Note: When clicking on a Digital Object Identifier (DOI) number, you will be taken to an external site maintained by the publisher.
Some full text articles may not yet be available without a charge during the embargo (administrative interval).
What is a DOI Number?
Some links on this page may take you to non-federal websites. Their policies may differ from this site.
Despite efforts towards pervasive, high-speed broadband connectivity, users worldwide continue to experience a persistent multinetwork reality–a reality of intermittent Internet access over multiple networks of varying capacities across space and time. In this late-breaking work, we investigate the challenges users face while using different Internet-based services and the mitigating strategies they adopt to overcome those challenges in a multinetwork reality. In addition, we also investigate how users envision software-based interventions that might augment their existing strategies and help them better manage their activities in a multinetwork reality. Finally, based on our findings from a qualitative analysis of semi-structured interviews, we explore a two-dimensional design space defined by cognitive and resource costs and discuss directions for future work.more » « lessFree, publicly-accessible full text available April 19, 2024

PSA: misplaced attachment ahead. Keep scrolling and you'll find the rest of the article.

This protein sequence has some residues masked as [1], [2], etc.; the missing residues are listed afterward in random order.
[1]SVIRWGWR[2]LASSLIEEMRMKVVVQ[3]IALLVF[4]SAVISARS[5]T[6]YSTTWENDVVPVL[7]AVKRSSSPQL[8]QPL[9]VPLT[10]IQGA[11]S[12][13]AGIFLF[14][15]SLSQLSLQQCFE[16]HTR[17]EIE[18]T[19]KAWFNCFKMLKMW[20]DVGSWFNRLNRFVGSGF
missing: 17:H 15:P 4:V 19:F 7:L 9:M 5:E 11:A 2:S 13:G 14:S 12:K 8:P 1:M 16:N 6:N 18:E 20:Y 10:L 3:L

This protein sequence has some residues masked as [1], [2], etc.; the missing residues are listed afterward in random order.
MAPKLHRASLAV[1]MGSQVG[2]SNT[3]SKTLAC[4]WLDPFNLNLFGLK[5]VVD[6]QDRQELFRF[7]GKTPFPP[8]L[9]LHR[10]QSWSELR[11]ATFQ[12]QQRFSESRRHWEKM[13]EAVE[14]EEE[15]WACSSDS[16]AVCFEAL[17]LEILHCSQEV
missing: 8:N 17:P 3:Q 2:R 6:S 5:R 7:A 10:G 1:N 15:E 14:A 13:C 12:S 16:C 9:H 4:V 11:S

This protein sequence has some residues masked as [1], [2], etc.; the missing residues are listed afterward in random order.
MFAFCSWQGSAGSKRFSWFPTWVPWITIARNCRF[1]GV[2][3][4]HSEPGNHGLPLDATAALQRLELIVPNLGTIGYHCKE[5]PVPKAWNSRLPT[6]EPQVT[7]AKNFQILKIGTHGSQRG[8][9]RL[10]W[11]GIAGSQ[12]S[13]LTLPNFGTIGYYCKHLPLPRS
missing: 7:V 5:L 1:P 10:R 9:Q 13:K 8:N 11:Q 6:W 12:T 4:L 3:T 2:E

Disruption to routines is an increasingly common part of everyday life. With the roots of some disruptions in the interconnectedness of the world and environmental and socio-political instability, there is good reason to believe that conditions that cause widespread disruption will persist. Individuals, communities, and systems are thus challenged to engage in resilience practices to deal with both acute and chronic disruption. Our interest is in chronic, everyday resilience, and the role of both technology and non-technical adaptation practices engaged by individuals and communities, with a specific focus on practices centered in nature. Foregrounding nature's role allows close examination of environmental adversity and nature as part of adaptivity. We add to the CSCW and HCI literature on resilience by examining long-distance hikers, for whom both the sources of adversity and the mitigating resilience processes cut across the social, the technical, and the environmental. In interviews with 12 long-distance hikers we find resilience practices that draw upon technology, writ large, and nature in novel assemblages, and leverage fluid configurations of the individual and the community. We place our findings in the context of a definition for resilience that emphasizes a systems view at multiple scales of social organization. We make three primary contributions: (1) we contribute an empirical account of resilience in a contextual setting that complements prior CSCW resilience studies, (2) we add nuance to existing models for resilience to reflect the role of technology as both a resilience tool and a source of adversity, and (3) we identify the need for new designs that integrate nature into systems as a way to foster collaborative resilience. This nuanced understanding of the role of technology in individual and community resilience in and with nature provides direction for technology design that may be useful for everyday disrupted life.more » « lessFree, publicly-accessible full text available April 14, 2024